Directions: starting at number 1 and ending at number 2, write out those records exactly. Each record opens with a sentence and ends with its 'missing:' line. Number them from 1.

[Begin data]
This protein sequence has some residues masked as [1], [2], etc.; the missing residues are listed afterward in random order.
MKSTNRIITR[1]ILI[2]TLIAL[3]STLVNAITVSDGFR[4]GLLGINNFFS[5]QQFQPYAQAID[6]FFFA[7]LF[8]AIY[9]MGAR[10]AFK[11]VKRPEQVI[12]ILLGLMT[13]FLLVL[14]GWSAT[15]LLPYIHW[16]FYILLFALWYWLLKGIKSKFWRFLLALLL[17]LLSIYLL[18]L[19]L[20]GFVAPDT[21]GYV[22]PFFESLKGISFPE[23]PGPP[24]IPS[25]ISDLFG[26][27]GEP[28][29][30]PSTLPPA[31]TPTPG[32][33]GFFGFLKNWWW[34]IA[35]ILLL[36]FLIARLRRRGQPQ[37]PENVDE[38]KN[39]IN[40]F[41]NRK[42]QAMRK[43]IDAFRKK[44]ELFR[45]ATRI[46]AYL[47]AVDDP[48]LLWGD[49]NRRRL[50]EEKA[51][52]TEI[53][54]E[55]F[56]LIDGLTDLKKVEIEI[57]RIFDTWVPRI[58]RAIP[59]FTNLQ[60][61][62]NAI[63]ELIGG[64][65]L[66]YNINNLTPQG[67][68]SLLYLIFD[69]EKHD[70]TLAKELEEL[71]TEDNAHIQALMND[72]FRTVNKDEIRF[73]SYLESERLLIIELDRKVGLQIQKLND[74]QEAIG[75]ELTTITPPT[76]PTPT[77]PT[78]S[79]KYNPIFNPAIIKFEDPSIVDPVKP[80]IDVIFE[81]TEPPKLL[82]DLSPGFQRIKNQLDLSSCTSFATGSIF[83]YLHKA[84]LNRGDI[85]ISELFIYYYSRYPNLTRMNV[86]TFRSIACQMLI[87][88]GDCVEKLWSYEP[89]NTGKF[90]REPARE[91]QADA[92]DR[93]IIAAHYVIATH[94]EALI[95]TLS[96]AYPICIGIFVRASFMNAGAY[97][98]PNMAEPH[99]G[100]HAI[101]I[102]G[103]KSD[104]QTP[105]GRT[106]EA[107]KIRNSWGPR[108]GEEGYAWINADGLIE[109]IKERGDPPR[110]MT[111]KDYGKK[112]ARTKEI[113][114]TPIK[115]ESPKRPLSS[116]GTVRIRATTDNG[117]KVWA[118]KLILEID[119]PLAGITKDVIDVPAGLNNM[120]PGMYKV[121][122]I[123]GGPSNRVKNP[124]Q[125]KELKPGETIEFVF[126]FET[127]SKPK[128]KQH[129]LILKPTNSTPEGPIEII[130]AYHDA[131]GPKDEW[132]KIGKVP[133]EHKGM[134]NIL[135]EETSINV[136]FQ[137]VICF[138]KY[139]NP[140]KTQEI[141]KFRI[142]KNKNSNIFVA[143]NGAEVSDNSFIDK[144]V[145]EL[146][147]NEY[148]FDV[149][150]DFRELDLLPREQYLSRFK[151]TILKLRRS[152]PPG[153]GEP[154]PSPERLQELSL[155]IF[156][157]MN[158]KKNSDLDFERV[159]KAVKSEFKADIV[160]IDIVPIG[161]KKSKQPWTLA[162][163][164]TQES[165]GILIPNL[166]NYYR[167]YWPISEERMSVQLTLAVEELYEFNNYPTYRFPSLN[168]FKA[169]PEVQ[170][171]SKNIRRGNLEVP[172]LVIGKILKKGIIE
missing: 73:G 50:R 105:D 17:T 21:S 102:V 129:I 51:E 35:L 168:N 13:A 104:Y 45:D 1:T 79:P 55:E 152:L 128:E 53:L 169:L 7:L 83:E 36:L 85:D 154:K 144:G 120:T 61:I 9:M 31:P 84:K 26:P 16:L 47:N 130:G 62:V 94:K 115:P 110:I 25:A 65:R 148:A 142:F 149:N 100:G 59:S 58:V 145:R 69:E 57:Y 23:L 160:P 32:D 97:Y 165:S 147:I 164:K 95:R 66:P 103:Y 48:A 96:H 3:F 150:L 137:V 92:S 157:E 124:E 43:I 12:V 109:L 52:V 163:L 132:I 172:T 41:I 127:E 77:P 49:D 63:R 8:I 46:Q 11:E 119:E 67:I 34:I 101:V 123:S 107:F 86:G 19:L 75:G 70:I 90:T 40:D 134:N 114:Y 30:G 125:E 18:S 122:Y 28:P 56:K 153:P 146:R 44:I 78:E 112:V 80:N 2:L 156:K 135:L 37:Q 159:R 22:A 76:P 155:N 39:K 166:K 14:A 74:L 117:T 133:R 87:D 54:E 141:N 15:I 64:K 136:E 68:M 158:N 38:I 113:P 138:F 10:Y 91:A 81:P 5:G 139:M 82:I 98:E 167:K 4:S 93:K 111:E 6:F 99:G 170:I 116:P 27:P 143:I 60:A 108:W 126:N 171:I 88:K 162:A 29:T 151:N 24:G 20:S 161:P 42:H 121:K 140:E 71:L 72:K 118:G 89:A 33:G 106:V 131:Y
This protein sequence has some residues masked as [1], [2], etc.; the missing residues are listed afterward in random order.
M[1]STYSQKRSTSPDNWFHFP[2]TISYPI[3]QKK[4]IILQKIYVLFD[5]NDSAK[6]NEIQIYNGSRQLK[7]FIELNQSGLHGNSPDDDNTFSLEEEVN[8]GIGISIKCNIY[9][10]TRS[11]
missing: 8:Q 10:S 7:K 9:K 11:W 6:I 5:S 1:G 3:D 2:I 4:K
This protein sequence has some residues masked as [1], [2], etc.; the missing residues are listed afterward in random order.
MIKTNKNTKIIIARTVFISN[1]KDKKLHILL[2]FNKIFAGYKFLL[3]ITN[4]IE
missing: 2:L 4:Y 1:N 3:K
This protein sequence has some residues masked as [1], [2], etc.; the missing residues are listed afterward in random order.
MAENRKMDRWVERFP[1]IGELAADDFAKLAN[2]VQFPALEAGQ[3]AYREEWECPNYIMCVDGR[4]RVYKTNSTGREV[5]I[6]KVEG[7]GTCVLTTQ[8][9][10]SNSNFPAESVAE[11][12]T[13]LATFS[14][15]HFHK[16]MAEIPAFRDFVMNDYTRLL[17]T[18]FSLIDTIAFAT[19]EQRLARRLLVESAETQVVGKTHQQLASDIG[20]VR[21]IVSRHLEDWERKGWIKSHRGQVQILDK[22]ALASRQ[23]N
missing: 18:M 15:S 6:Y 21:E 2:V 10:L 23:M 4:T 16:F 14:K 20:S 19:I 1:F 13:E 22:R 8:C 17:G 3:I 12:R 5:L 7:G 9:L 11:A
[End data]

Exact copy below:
This protein sequence has some residues masked as [1], [2], etc.; the missing residues are listed afterward in random order.
MKSTNRIITR[1]ILI[2]TLIAL[3]STLVNAITVSDGFR[4]GLLGINNFFS[5]QQFQPYAQAID[6]FFFA[7]LF[8]AIY[9]MGAR[10]AFK[11]VKRPEQVI[12]ILLGLMT[13]FLLVL[14]GWSAT[15]LLPYIHW[16]FYILLFALWYWLLKGIKSKFWRFLLALLL[17]LLSIYLL[18]L[19]L[20]GFVAPDT[21]GYV[22]PFFESLKGISFPE[23]PGPP[24]IPS[25]ISDLFG[26][27]GEP[28][29][30]PSTLPPA[31]TPTPG[32][33]GFFGFLKNWWW[34]IA[35]ILLL[36]FLIARLRRRGQPQ[37]PENVDE[38]KN[39]IN[40]F[41]NRK[42]QAMRK[43]IDAFRKK[44]ELFR[45]ATRI[46]AYL[47]AVDDP[48]LLWGD[49]NRRRL[50]EEKA[51][52]TEI[53][54]E[55]F[56]LIDGLTDLKKVEIEI[57]RIFDTWVPRI[58]RAIP[59]FTNLQ[60][61][62]NAI[63]ELIGG[64][65]L[66]YNINNLTPQG[67][68]SLLYLIFD[69]EKHD[70]TLAKELEEL[71]TEDNAHIQALMND[72]FRTVNKDEIRF[73]SYLESERLLIIELDRKVGLQIQKLND[74]QEAIG[75]ELTTITPPT[76]PTPT[77]PT[78]S[79]KYNPIFNPAIIKFEDPSIVDPVKP[80]IDVIFE[81]TEPPKLL[82]DLSPGFQRIKNQLDLSSCTSFATGSIF[83]YLHKA[84]LNRGDI[85]ISELFIYYYSRYPNLTRMNV[86]TFRSIACQMLI[87][88]GDCVEKLWSYEP[89]NTGKF[90]REPARE[91]QADA[92]DR[93]IIAAHYVIATH[94]EALI[95]TLS[96]AYPICIGIFVRASFMNAGAY[97][98]PNMAEPH[99]G[100]HAI[101]I[102]G[103]KSD[104]QTP[105]GRT[106]EA[107]KIRNSWGPR[108]GEEGYAWINADGLIE[109]IKERGDPPR[110]MT[111]KDYGKK[112]ARTKEI[113][114]TPIK[115]ESPKRPLSS[116]GTVRIRATTDNG[117]KVWA[118]KLILEID[119]PLAGITKDVIDVPAGLNNM[120]PGMYKV[121][122]I[123]GGPSNRVKNP[124]Q[125]KELKPGETIEFVF[126]FET[127]SKPK[128]KQH[129]LILKPTNSTPEGPIEII[130]AYHDA[131]GPKDEW[132]KIGKVP[133]EHKGM[134]NIL[135]EETSINV[136]FQ[137]VICF[138]KY[139]NP[140]KTQEI[141]KFRI[142]KNKNSNIFVA[143]NGAEVSDNSFIDK[144]V[145]EL[146][147]NEY[148]FDV[149][150]DFRELDLLPREQYLSRFK[151]TILKLRRS[152]PPG[153]GEP[154]PSPERLQELSL[155]IF[156][157]MN[158]KKNSDLDFERV[159]KAVKSEFKADIV[160]IDIVPIG[161]KKSKQPWTLA[162][163][164]TQES[165]GILIPNL[166]NYYR[167]YWPISEERMSVQLTLAVEELYEFNNYPTYRFPSLN[168]FKA[169]PEVQ[170][171]SKNIRRGNLEVP[172]LVIGKILKKGIIE
missing: 73:G 50:R 105:D 17:T 21:S 102:V 129:I 51:E 35:L 168:N 13:A 104:Y 45:D 1:T 79:P 55:E 152:L 128:E 53:L 169:L 7:L 83:E 36:L 85:D 154:K 144:G 120:T 61:I 9:M 31:P 84:K 26:P 16:L 47:N 130:G 62:V 94:K 115:P 110:I 25:A 65:R 148:A 142:F 149:N 100:G 59:S 58:V 145:R 69:E 57:Y 23:L 160:P 32:D 97:Y 165:S 147:I 164:K 95:R 66:P 103:Y 48:A 96:H 3:F 150:L 137:V 92:S 157:E 124:E 43:I 12:V 109:L 52:V 163:L 132:I 172:T 41:I 127:E 77:P 49:D 63:R 8:I 46:Q 11:E 119:E 67:I 34:I 101:V 123:S 107:F 86:G 19:L 75:G 70:I 90:T 40:D 134:N 114:Y 30:G 125:E 18:S 122:Y 28:P 56:K 153:P 146:R 44:I 78:E 112:V 80:N 2:L 156:K 135:L 37:Q 159:R 22:A 76:P 155:N 39:K 166:K 14:A 74:L 117:T 133:R 87:D 54:E 141:N 15:I 64:K 136:E 68:M 158:N 38:I 113:P 138:F 10:Y 91:A 81:P 5:G 139:M 82:I 98:E 167:K 4:S 93:K 111:E 6:F 99:G 170:I 116:P 27:P 143:I 60:A 108:W 126:N 171:I 88:K 162:A 29:T 151:N 24:G 20:S 161:P 42:H 121:K 140:E 71:L 72:K 118:G 89:A 33:G 106:V 131:Y
This protein sequence has some residues masked as [1], [2], etc.; the missing residues are listed afterward in random order.
M[1]STYSQKRSTSPDNWFHFP[2]TISYPI[3]QKK[4]IILQKIYVLFD[5]NDSAK[6]NEIQIYNGSRQLK[7]FIELNQSGLHGNSPDDDNTFSLEEEVN[8]GIGISIKCNIY[9][10]TRS[11]
missing: 8:Q 10:S 7:K 9:K 11:W 6:I 5:S 1:G 3:D 2:I 4:K